Archive for the ‘Industry Info’ Category

That’s Not How This Works, That’s Not How ANY of This Works

That's Not How This Works, That's Not How ANY of This Works

You know, we always see these articles constantly telling clients who want to get help from those of us in the administrative support business that they need to instruct us on this, tell us how to do that, yada yada yada… as if how the consultation will proceed, how our businesses and processes work, what we do and don’t do and how we do it are all up to them — like they were hiring an employee.

And all I can do is shake my head as I read these confounded articles and think:

“Um, no. That’s not how this works. That’s not how ANY of this works.”

First of all, clients aren’t (or at least shouldn’t be thinking they are) hiring a trained monkey.

Second of all, if a client is talking to anyone who doesn’t have the faintest idea of her own processes in her own business, that is not someone any client should be engaging with.

The client will be pulling her hair out before the month is out trying to elicit any form of independent thought or critical thinking from the person who is waiting to be told what to do every step of the way.

That’s no help to clients in the least little way.

Figuring it all out or having to tell you how to do everything isn’t a burden clients should need to bear.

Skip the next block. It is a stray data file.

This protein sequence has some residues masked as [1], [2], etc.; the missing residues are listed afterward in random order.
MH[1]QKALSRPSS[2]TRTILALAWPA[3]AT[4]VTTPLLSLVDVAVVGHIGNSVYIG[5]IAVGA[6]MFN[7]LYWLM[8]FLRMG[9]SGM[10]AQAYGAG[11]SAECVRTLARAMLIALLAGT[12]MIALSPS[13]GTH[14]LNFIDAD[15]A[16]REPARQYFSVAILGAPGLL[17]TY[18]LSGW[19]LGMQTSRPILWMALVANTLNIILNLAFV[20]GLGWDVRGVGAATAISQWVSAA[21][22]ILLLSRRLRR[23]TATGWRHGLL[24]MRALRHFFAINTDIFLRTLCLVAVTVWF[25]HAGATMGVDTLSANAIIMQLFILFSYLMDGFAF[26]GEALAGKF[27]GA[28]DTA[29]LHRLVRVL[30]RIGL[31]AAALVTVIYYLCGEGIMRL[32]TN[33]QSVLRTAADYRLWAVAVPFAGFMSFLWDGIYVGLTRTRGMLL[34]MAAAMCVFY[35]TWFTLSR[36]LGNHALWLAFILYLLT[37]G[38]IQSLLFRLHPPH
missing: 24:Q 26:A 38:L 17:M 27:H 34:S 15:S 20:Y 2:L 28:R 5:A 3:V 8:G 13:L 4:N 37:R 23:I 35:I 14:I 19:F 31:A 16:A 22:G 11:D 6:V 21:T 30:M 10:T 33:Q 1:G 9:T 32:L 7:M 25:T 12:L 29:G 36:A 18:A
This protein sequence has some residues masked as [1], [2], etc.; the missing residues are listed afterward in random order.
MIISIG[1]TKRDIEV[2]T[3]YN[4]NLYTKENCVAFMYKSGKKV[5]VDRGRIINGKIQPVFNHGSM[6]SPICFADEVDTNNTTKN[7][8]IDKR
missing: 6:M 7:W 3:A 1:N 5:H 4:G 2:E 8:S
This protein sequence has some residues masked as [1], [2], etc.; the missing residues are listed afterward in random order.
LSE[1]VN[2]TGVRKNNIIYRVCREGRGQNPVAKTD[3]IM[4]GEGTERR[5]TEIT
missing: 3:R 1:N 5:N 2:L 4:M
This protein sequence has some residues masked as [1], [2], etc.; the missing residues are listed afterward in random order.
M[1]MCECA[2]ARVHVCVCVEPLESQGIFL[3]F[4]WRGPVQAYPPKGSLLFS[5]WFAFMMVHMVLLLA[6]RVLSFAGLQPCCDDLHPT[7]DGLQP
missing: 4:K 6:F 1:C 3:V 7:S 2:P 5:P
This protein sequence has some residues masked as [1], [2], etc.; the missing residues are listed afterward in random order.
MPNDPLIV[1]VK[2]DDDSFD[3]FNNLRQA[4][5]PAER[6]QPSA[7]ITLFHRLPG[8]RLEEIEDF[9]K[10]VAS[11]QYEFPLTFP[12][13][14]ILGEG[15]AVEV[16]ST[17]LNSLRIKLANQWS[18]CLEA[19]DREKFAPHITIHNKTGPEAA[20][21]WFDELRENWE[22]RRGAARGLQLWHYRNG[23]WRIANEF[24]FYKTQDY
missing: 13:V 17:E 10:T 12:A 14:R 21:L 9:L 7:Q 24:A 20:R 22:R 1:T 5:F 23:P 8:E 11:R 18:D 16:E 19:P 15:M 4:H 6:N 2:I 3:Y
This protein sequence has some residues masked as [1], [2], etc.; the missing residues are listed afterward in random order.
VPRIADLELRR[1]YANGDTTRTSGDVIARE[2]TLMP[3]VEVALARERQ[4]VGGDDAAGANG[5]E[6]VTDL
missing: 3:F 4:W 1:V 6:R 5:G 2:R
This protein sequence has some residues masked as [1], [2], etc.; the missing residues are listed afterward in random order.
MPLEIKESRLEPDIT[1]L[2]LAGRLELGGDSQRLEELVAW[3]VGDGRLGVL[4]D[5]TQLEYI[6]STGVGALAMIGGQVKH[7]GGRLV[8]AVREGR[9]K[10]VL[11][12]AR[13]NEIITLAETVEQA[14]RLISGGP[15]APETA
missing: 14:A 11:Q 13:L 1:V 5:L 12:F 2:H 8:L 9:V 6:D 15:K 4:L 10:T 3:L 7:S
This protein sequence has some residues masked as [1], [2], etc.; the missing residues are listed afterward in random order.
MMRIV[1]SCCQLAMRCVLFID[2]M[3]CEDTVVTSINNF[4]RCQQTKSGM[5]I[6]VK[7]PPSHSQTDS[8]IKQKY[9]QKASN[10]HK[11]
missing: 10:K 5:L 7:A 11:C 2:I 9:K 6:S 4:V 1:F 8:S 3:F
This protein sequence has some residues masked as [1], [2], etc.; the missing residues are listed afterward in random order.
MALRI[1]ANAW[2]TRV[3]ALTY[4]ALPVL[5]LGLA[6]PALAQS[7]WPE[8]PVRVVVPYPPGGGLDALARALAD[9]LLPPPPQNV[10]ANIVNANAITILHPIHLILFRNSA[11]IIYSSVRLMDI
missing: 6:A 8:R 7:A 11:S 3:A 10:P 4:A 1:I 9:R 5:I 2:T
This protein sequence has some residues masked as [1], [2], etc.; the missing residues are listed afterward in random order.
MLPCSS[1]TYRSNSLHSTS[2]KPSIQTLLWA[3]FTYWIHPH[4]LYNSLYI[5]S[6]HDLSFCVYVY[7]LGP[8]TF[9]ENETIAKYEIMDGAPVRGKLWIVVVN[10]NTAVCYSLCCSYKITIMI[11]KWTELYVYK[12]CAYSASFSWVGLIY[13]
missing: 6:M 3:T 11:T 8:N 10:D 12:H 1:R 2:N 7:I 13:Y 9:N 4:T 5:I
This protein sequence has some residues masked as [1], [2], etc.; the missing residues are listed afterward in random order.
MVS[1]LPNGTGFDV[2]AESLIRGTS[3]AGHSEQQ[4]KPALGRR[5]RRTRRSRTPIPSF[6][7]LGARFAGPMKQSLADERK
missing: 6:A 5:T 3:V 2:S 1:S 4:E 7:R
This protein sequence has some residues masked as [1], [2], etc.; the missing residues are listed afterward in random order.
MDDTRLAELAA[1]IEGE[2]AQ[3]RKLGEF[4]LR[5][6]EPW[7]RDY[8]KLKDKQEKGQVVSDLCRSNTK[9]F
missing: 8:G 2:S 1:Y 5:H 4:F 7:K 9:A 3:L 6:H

That’s YOUR job as an independent administrative expert and business owner: to have your own consultation process that you lead clients through that works to elicit the information YOU need to form a picture of the client and their business, develop a plan of support, and guide, recommend and advise clients on where and how you can help them and the best place to start.

Of course, I should clarify that these articles are always written about “virtual assistants,” not Administrative Consultants.

That’s because people only understand the word “assistant” one way: employee.

So it’s no wonder they are confused.

But this is business — not employment — so they need to be disabused of the notion that they’re running things.

One way you do that is by not calling yourself an assistant in the first place.

They’re the client, not the dictator of how our businesses and processes work. It’s not up to them to tell you how things will proceed.